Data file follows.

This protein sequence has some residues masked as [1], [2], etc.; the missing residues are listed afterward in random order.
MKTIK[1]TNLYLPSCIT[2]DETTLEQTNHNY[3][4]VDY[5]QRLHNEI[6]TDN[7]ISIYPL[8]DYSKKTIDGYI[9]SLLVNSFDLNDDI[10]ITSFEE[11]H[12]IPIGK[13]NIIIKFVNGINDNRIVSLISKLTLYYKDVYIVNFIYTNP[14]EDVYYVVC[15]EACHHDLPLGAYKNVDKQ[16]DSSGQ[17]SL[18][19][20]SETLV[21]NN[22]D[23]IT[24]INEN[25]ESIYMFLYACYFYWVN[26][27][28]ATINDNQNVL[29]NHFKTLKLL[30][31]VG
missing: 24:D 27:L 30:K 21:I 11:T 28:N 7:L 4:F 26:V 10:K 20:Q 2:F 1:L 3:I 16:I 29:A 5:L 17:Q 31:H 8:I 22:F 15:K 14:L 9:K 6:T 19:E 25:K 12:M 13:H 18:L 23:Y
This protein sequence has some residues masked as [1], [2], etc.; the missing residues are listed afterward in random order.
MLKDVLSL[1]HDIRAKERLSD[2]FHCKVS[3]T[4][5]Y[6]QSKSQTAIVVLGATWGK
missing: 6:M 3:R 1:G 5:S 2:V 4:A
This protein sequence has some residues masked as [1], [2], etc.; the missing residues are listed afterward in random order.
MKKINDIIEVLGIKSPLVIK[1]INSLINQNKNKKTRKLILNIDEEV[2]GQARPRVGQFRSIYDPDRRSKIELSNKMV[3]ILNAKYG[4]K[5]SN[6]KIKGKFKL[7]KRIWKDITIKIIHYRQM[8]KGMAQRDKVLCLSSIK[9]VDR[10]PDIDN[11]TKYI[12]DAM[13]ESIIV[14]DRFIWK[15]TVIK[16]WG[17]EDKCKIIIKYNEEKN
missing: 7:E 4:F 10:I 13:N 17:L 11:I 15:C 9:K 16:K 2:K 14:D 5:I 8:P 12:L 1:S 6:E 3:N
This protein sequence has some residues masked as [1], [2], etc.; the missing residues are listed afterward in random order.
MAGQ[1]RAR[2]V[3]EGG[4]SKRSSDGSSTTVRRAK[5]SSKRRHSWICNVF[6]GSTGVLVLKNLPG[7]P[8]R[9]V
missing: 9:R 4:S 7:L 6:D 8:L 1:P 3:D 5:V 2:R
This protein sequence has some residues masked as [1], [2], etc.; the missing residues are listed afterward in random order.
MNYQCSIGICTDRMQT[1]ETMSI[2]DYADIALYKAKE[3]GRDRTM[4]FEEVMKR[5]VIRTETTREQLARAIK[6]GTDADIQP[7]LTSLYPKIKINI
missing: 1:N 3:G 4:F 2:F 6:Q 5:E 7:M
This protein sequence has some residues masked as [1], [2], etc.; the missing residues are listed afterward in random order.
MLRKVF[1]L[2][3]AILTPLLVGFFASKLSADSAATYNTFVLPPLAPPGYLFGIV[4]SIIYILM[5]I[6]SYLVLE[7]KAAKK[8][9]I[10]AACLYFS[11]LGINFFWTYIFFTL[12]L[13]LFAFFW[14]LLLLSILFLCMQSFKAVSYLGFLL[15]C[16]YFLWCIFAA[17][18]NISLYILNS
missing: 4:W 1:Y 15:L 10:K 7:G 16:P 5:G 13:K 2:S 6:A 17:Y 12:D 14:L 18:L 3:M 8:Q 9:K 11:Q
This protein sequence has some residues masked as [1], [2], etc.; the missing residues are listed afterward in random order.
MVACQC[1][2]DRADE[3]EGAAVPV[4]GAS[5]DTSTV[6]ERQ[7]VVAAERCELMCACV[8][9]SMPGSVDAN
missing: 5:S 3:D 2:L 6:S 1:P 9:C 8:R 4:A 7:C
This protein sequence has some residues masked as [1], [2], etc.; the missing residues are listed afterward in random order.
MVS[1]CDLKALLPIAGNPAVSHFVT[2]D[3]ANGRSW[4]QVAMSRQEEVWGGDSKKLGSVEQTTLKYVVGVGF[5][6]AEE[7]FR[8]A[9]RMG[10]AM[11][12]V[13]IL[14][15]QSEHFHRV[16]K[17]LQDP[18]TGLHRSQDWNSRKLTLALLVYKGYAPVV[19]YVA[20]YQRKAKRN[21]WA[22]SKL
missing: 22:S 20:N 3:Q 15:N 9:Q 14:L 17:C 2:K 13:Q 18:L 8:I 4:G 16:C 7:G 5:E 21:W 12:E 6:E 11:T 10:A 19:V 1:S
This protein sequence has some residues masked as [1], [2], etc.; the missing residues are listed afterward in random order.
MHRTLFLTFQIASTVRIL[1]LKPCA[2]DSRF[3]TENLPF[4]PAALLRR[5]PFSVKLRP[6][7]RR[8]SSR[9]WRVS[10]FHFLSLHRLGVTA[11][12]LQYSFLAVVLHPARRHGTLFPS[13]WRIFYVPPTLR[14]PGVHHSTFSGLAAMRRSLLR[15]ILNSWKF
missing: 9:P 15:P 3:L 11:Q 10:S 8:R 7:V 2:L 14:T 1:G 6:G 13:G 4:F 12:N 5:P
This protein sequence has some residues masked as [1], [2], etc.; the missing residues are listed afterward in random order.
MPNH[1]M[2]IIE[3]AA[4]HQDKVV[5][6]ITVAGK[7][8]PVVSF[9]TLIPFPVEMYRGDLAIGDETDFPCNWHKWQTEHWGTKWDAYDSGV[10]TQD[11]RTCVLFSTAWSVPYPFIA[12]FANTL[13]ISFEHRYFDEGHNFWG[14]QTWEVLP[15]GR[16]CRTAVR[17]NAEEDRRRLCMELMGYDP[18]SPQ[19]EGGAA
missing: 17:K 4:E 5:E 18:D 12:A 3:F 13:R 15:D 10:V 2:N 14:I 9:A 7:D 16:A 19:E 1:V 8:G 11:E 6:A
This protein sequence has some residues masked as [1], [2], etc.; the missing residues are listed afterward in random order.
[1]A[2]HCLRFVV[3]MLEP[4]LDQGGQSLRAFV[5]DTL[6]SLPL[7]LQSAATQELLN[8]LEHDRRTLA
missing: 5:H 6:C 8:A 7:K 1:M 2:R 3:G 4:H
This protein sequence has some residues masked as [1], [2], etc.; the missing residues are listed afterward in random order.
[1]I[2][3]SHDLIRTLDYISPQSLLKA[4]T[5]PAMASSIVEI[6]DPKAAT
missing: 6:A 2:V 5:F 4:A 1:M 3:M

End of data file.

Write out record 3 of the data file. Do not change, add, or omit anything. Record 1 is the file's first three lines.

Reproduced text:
This protein sequence has some residues masked as [1], [2], etc.; the missing residues are listed afterward in random order.
MKKINDIIEVLGIKSPLVIK[1]INSLINQNKNKKTRKLILNIDEEV[2]GQARPRVGQFRSIYDPDRRSKIELSNKMV[3]ILNAKYG[4]K[5]SN[6]KIKGKFKL[7]KRIWKDITIKIIHYRQM[8]KGMAQRDKVLCLSSIK[9]VDR[10]PDIDN[11]TKYI[12]DAM[13]ESIIV[14]DRFIWK[15]TVIK[16]WG[17]EDKCKIIIKYNEEKN
missing: 7:E 4:F 10:I 13:N 17:L 11:I 15:C 9:K 16:K 2:K 14:D 5:I 8:P 12:L 1:S 6:E 3:N